Stacie and I went to Willy’s Mexicana Grill for lunch. It’s much like Moe’s, with marginally better chips and better prices, the only significant downside being the less hip atmosphere. Later in the day, Stacie and I met up with an old friend, Ethan. You may remember him from such events as Spring Break 2003. Word, Ethan. So Stacie, Ethan, his roommate and I went out for dinner at Jade Palace, where we chatted about Harry Potter and other trivialities for a few hours over tasty chinese food. We should hang out more.
Although nothing exciting happened, I did complete most of the homework for Microelectronic Circuits. Doing work on a Friday – that’s something I would have never imagined a few weeks ago. With Adam not around (what a distraction!), my study habits have really started to improve. Of course, he’s going to read the previous sentence and be really mad at me. Deal. And Nicky needs to get his own bedroom.
Being the last day of Microelectronic Circuits for the week, I expected a pop quiz. It didn’t happen, and this frightens me. I’m sure we’ll have one on Monday. Instrumentation & Circuits Lab went unusually well today. I finished slightly ahead of time and managed to help some of the other people in the class. I updated the bills for this month, and they should go out soon. Unfortunately, the day was otherwise uneventful.
Stacie and I had a late lunch at Doc Chey’s Noodle House. We found the place after searching the labyrinth known as the city of Atlanta. It turns out that Moreland and Briarcliff are really the same street. Don’t forget that. The trip was well worth it, however. I had a delicious, filling bowl of chicken fried rice with my favorite coconut chicken soup.
Tracy turned me into an anonymous laboratory rat (S653) for a night at Duke University, in the Center for Cognitive Neuroscience. She measured my brain waves (ERP) in an auditory cueing experiment. I myself was more interested in the computational and software aspects of the experiment, rather than the actual cognitive data obtained.
Primarily, two software packages were used to collect the data: Presentation 0.51 Build 09.12.02, and Scan 4.1. The resulting data was huge – approximately 250 MB of data were uploaded to the
weizen.ccn server. For legal reasons, no screen captures of the data acquisition programs were collected. Actually, I just made that up. I really don’t know why I can’t take screen captures of the tools.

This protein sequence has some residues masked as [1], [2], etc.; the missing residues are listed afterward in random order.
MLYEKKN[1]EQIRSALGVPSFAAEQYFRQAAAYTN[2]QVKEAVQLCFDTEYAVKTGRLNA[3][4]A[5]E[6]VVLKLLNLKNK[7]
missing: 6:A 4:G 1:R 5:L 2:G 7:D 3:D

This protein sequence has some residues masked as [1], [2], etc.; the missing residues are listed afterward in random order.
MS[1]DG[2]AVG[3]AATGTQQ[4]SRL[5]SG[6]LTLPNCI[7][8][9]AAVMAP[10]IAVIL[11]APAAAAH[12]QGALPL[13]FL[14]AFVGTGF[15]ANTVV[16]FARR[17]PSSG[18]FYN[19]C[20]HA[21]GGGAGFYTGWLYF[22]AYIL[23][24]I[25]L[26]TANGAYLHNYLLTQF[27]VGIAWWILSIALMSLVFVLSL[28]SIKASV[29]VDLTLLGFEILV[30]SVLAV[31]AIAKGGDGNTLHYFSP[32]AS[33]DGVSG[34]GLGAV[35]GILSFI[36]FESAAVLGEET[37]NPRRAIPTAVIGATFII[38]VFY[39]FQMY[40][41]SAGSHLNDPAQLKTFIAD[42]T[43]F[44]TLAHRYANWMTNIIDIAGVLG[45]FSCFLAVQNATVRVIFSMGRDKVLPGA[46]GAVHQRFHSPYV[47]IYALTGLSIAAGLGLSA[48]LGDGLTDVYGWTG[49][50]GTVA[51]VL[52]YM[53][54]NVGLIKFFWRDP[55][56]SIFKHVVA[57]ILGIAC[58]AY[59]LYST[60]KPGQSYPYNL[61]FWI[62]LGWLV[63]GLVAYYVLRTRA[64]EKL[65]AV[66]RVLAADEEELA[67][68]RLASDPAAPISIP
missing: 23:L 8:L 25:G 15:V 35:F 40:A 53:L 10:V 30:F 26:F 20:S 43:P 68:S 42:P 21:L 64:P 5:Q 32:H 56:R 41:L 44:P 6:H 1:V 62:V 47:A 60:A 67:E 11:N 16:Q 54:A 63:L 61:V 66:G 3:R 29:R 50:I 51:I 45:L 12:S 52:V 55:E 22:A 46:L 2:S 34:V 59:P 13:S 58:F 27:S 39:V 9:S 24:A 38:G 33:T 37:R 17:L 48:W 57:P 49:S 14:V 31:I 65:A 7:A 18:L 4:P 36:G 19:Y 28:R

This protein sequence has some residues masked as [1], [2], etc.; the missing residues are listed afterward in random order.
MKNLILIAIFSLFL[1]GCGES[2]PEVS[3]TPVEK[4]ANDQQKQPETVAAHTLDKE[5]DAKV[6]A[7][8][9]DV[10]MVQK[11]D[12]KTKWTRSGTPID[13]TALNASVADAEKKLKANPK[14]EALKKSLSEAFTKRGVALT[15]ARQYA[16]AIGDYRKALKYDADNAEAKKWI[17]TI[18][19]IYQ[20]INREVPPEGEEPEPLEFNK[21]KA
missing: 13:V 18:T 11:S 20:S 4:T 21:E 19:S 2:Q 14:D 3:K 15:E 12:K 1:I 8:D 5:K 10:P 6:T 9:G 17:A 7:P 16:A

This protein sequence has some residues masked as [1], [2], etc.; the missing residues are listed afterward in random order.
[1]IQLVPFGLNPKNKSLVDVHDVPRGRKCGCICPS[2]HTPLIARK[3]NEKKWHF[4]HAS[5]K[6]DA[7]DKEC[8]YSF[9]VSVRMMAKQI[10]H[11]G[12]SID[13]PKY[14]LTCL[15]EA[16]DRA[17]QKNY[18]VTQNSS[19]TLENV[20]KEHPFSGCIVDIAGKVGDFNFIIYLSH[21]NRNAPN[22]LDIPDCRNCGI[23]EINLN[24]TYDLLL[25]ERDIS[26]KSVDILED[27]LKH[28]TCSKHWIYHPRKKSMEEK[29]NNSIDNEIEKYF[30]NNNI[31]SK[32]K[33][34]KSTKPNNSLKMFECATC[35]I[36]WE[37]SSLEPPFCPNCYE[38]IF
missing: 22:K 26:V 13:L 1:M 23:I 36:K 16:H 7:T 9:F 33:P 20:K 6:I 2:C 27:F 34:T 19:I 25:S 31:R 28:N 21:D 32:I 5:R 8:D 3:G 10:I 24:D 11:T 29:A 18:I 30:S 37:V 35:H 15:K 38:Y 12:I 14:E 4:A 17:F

Presentation is an auditory, visual and multi-modal stimulus delivery software tool for Neuroscience. It makes the pretty noises that the subject responds to. The software uses a Pascal-like Presentation Control Language (PCL) to program and execute presentation scenarios interpretively. Scan 4.1 simultaneously collects and graphs the resulting scenario data.
Tracy and I had dinner for two at the Kanki Japanese House of Steaks restaurant here in Durham. It was a really neat and unique experience because they make your food right in front of you at the table. It turns out that there’s a similar restaurant around here in Marietta too, so I’ll definitely have to check that out. I helped Tracy pack some of her things, and learned how to fold a map. For dinner tomorrow, I think we’ll go out to eat at the Outback Steakhouse. I know this to be true, because I’ve come from the future to finish this entry.
Met with Peter Wan and Neil Bright around three at the second floor of the College of Computing. After a brief meeting consisting of identification verification, paperwork, and notarization, Peter and Neil verified my X.509 certificate through the Thawte Web of Trust. As a result of this process, my X.509 certificates can now include my name. Left for North Carolina in the afternoon to see Tracy, and arrived safely sometime during the night.
Another strenuous Instrumentation & Circuits Lab, occupying a full three hours of my time. Learned about Objective Caml, a functional programming language based on a dialect of ML.
Had a pop quiz in Microelectronic Circuits. Made an appointment with Neil Bright and Peter Wan for Friday evening to sign my X.509 certificate.
Instrumentation & Circuits Lab took a very long time. Four hours long. I think the lab would have been a lot simpler except that our Teaching Assistant didn’t show. It was a relatively basic experiment, mostly involving the measurement of resistance using both digital (
HP34401A) and analog (Simpson Meter Model
260-7) multimeters. They usually limit labs to three hours, even though the labs take longer, mainly because they don’t want you to learn anything. Their plan worked – I didn’t learn a thing, but I have lots and lots of data! Later in the evening, I finished the first homework for Instrumentation & Circuits.